SPRINGVILLE — We all know the stereotypes and jokes surrounding small community theatre: amateur, hackneyed performances with no budget and even less entertainment value. However, walking into the Springville Playhouse, I was pleasantly surprised to find a quaint little theatre in the basement of the Springville public library. The small thrust-stage theatre seated close to 100 people and had a very cozy, unassuming atmosphere. My hopes for a community theatre production that denied the stereotype were higher than expected.
Scapino!, written by Frank Dunlop and Jim Dale, is an updated version of the 17th century comedy Scapin’s Deciets by Moliere. Scapino! follows the same basic plot structure of its neoclassical inspiration, drawing on a typical commedia dell’arte scenario of forged identities, miserly fathers, young lovers, comedic sidekicks and, of course, slapstick humor. The updated text is set in the seaport of Naples outside a small Italian café on the docks.
It was clear that director Roger Nelson attempted to play into the typical commedia dell’arte tricks of slapstick, ad lib and audience participation but the cast fell short of really making those elements shine. Even though this is the third week of performance for the Scapino! cast, the actors were still fishing for lines and speeches were littered with “um’s” and “uh’s” as they attempted to recall lines. Because the written lines were so belabored the ad lib lines lost their potency and the performance came off unpolished, to say the least. The audience interaction felt very forced and came at very odd times. On several occasions actor Martin Schetselaar, playing the title role, made direct eye contact with me and improvised dialogue with me in the middle of a conversation he was having with another character. His fellow actors did likewise, and as an audience member this served not to involve me more in the piece but to push me away as the interaction did not come naturally or with much comedic timing. The convention of speaking to the audience was inconsistent throughout the piece and I was left wondering why the choice was made to allow ad lib at all.
Despite these lapses in performance, Martin Schetselaar was by far the strongest character in the company. He had a sense of comedic timing and commitment to character that, for the most part, the other actors did not. Other actors had small moments of excellence, but on the whole Schetselaar was to be commended. Newcomer to the stage Jon Laudie was also worthy of mention for his efforts in his first appearance onstage since grade school, carrying a large part as Ottavio.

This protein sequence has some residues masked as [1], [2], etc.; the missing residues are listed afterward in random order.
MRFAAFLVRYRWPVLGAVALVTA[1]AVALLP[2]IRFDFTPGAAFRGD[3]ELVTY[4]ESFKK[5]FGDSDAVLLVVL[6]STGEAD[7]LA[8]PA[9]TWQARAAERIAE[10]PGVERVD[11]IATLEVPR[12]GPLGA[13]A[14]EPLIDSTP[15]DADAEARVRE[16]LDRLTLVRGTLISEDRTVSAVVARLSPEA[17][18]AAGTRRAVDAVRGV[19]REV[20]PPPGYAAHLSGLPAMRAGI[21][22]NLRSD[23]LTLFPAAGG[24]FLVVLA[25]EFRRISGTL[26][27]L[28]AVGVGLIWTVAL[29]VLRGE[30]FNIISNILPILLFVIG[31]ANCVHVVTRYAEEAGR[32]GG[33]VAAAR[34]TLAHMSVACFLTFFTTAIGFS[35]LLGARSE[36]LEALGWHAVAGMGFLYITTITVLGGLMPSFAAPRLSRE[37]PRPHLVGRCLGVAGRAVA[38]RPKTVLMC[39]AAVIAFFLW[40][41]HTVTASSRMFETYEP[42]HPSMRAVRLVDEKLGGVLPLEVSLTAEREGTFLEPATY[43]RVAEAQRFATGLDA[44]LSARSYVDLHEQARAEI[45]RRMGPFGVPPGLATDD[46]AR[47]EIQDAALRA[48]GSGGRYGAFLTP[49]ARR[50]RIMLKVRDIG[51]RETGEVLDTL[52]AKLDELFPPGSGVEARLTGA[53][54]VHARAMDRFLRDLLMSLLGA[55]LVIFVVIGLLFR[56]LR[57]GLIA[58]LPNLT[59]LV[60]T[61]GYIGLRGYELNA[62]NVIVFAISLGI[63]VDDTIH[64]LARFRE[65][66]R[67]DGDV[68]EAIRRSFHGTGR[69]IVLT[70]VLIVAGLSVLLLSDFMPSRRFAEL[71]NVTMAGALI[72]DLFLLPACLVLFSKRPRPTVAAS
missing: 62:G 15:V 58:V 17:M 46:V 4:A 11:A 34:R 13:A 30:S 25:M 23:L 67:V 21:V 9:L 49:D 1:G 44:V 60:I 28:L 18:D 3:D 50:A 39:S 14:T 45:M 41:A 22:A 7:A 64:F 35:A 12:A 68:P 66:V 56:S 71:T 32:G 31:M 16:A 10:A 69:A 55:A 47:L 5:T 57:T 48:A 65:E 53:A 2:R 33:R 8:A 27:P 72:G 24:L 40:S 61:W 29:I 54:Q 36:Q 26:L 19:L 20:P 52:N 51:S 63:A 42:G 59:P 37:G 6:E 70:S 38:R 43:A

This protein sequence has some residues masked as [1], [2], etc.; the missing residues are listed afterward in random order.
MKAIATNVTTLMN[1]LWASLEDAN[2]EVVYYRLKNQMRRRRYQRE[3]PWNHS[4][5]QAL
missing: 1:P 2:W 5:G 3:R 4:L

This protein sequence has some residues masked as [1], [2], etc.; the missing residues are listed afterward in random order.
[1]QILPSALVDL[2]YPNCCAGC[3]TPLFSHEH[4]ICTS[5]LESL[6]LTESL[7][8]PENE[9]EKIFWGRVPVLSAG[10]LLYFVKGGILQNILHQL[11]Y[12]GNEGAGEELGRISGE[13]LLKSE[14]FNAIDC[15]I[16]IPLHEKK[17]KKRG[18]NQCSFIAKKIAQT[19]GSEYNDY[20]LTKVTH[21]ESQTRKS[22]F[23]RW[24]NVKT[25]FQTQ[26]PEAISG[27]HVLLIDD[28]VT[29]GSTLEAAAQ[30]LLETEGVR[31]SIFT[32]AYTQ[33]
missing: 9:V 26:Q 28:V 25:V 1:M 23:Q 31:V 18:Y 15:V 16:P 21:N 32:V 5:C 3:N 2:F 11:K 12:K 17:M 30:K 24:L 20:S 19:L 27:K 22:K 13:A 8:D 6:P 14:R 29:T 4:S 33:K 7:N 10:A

For me, the design elements of the show were by far the most redeeming quality. My hat goes off to the very talented set designers and builders for the playhouse. They created a beautifully stylized Italian dockside café, complete with wooden dock and boat thrusting out from the main body of the stage into the playing space. The set was complete with the special touches of fishing ropes and netting placed on the stage and a very well drawn Orangina poster, typical of Italy, painted on a wall. The actors were provided by the set designers with various levels and playing spaces to work on and truly created the correct atmosphere for the play.
Costume designer Marie Knowlton costumed the piece wonderfully, with the characters in Italian-esque suits, each with a signature color represented in their tie and a matching ribbon around the base of their fedora. I did feel, however, that the costumes fit a more stereotypical 1920s Italy rather than contemporary Europe. This fact aside the costumes definitely enhanced the production design and served the actors well.
All in all, Scapino! was indeed a small, community theatre production. Yet these community actors deserve the support they receive from the city of Springville as they seek to entertain family audiences from the greater Provo area. It is a fabulous venue for one to get a taste of being involved in a theatre production and it is my hope that through further support future productions at the playhouse can improve and break past any sort of negative stereotypes.
Scapino! plays through March 27th at the Springville Playhouse (50 S Main St., Springville, UT 84663) Information on tickets and upcoming season productions can be found at SpringvillePlayhouse.org